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Russian dissident wins German human rights prize

Andrej Kern
February 1, 2024

Sergei Lukashevsky is an important voice of the Russian opposition. After fleeing Moscow, he fought for a free Russia via Radio Sakharov. He has now been honored for his activism.

One man presents an award to another, behind them an orchestra
Conductor Adam Fischer (right) established the Human Rights Prize, which Sergei Lukashevsky (left) won this yearImage: Susanne Diesner

Sergei Lukashevsky left Moscow with his family in March 2022 following Russia's invasion of Ukraine. Now in exile, he left behind a long-running struggle against Vladimir Putin's increasingly brutal regime.

Lukashevsky spent the previous 14 years in Russia as the head of the Sakharov Centre in Moscow, probably the most renowned human rights organization in the country.

Named after the Soviet-era civil rights activist and dissident Andrei Sakharov, the center had long been a vocal critic of the Russian leadership. It was declared a "foreign agent" in 2012 and finally closed in the summer of 2023 after it was denied funding.

'Radio Sakharov': Platform for a new Russia

Like tens of thousands of other Russian intellectuals, Sergei Lukashevsky now lives and works in Berlin.

"For the first few months after February 24, 2022, we remained in a state of shock in the face of this catastrophe," said the 48-year-old historian.

But then he took on a new challenge. With the support of the research collective "Correctiv,"´Lukashevsky and his colleagues set up the exile medium "Radio Sakharov": A radio station and podcast platform. The idea has been to revive the Sakharov Center as a global information and exchange platform for anyone who wants to help shape a new Russia after Putin.

A two-storey house with a forest behind it.
Too critical: The Sakharov Center in Moscow displeased Putin - and was closed downImage: Valery Sharifulin/TASS/IMAGO

In recognition of these efforts, Sergei Lukashevsky was awarded the 2024 Human Rights Award of the Tonhalle Düsseldorf on January 28.

The prize, which comes with a €10,000 endowment, was established by conductor Adam Fischer, a Hungarian-born musician who had his own experience with dictatorial regimes — and whose grandparents died in the Holocaust.

"The terrible wars and conflicts that are currently raging around the world, be it Russia's war of aggression against Ukraine, Hamas' attack on Israel and the resulting devastating war in Gaza, must not tempt us to relativize human rights violations, to view them from a national perspective through one lens or another," said Fischer in his tribute speech.

Even if it is difficult to remain neutral, one should never forget that "human rights are absolute," Fischer added. "They are universal, regardless of gender, religion, origin or political opinion."

Russia: What happens next?

For Sergei Lukashevsky and his colleagues, the prize is much more than a symbolic gesture of recognition. Due to the active solidarity of German society, it is also an opportunity to draw attention to their work and the existence of a pro-democratic opposition in Russia.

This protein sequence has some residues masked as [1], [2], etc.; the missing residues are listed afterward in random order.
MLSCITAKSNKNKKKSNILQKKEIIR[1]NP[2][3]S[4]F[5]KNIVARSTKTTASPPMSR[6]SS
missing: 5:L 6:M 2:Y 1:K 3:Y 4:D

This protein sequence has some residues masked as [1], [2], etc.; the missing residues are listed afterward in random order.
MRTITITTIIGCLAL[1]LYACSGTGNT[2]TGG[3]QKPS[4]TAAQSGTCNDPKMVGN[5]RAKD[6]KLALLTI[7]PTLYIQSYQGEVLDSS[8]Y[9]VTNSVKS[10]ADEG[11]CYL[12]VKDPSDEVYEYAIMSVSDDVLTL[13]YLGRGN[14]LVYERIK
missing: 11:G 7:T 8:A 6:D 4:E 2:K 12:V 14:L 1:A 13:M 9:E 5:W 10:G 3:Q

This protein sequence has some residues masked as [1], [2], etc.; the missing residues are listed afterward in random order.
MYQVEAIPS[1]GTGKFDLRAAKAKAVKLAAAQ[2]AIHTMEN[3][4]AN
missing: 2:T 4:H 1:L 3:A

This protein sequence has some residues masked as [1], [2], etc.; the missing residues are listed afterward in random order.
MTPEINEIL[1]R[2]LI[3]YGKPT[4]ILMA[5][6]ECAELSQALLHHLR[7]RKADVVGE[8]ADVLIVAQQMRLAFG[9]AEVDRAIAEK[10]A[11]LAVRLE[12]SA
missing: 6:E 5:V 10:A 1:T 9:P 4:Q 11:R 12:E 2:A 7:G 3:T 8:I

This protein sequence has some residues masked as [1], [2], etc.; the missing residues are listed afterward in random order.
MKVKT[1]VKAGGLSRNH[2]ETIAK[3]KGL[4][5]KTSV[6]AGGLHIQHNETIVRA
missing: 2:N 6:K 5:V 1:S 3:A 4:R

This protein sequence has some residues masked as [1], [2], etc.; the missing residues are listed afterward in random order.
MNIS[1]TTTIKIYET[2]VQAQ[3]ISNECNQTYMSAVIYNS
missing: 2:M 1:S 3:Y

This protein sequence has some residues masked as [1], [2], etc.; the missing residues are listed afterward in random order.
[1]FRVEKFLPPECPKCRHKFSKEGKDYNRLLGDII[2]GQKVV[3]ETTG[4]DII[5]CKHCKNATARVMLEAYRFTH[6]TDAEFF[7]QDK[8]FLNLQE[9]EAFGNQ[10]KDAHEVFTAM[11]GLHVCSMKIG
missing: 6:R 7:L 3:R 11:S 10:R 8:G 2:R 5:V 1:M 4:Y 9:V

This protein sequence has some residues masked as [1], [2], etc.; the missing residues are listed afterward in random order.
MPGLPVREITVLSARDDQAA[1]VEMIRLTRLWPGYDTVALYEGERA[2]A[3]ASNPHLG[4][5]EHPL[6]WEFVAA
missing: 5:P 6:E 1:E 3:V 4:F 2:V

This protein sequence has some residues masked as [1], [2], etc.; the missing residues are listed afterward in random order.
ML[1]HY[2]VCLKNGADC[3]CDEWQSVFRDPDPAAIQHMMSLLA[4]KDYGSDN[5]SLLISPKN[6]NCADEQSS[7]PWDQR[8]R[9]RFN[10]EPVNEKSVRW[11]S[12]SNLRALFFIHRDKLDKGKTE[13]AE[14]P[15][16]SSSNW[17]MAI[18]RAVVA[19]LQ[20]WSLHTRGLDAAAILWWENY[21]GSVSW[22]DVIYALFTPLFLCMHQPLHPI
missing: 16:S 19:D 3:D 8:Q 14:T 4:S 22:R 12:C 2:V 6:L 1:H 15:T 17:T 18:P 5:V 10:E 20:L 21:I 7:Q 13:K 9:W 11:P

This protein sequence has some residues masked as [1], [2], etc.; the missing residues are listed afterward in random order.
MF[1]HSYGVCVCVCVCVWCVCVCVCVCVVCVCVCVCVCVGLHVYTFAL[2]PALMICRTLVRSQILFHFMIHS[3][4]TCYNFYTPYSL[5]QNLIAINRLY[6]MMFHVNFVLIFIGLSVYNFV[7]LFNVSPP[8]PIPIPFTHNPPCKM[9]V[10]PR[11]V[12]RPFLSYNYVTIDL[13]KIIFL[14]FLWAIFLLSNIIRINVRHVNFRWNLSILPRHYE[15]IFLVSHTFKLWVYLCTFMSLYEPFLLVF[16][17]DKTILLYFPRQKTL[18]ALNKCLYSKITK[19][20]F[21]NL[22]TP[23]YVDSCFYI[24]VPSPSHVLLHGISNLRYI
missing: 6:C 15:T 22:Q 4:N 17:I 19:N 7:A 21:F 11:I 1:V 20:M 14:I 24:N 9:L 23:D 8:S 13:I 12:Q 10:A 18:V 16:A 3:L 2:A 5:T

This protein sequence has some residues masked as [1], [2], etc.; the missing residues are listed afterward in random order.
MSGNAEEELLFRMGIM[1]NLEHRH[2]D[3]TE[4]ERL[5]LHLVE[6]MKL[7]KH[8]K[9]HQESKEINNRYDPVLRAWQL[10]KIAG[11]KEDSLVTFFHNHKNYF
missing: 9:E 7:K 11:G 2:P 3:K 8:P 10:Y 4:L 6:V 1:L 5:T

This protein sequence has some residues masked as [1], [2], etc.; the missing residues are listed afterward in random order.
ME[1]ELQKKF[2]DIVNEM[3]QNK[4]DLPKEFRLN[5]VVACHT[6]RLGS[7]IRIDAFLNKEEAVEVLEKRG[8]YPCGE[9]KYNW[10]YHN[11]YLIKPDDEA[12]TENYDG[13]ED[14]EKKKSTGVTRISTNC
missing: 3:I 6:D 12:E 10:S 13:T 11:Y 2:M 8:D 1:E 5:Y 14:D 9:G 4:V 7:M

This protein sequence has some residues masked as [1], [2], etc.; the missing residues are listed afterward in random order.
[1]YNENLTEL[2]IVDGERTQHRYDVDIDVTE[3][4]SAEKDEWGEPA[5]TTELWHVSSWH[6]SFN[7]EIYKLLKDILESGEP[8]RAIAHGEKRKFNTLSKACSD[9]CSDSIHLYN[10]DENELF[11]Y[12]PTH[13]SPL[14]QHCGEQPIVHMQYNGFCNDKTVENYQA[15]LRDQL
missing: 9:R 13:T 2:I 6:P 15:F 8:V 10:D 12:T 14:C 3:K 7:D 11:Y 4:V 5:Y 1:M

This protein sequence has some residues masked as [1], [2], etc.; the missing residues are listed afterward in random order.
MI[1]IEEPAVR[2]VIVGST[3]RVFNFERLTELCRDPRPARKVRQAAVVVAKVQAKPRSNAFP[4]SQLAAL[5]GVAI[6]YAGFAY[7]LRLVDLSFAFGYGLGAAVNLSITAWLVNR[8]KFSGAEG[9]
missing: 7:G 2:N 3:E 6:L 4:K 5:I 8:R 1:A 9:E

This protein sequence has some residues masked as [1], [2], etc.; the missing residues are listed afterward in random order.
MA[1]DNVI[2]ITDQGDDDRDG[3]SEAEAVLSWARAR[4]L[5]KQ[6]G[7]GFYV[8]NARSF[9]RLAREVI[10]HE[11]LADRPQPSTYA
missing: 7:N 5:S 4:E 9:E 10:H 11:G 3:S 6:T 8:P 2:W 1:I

"The recognition of this fact is also important for the survival of Western Europe," emphasized Lukashevsky.

A man sits in front of a microphone.
Editor-in-chief of 'Radio Sakharov': Sergei LukashevskyImage: DW

The activist believes that Russian autocracy under Vladimir Putin will not survive. "Of course, this regime is also coming to an end,” said Lukashevsky. "We can't say exactly when, but it's just a matter of time."

As a historian, he is primarily concerned with the question: What role should Russia play in the future?

"You have to completely rethink the entire Russian history, especially that of the last three decades," he said. "And this work must be done now."

Whether at home or abroad: "Russia belongs to Europe — no matter what is happening there. And the fact that Russian society does not only consist of Putin and his circle is of central importance not only for the future of Russia but also for Western countries.

The idea that Russian society has fallen completely silent is wrong, the dissident insists.

Musicians standing onstage.
The musicians of the Tonhalle Düsseldorf played at the award presentation Image: Susanne Diesner

In an official opinion poll conducted by Russia's central television channel, 12% of Russians said they did not support the "special military operation," as Putin calls the war against Ukraine.

"With a population of over 140 million, we are talking about many millions of courageous people,” Lukashevsky emphasized, adding that the prize he won also belongs to all these people who have risked much to freely express their views.

2024 marks the ninth time that the Tonhalle Düsseldorf Human Rights Prize has been awarded. Previous winners include the climate activists from Fridays for Future Germany (2021), the Turkish cultural promoter and human rights activist Osman Kavala (2022) and the Iranian activist Sanaz Azimipour from the "Woman*Life Freedom Collective Berlin" (2023).

This article was originally written in German.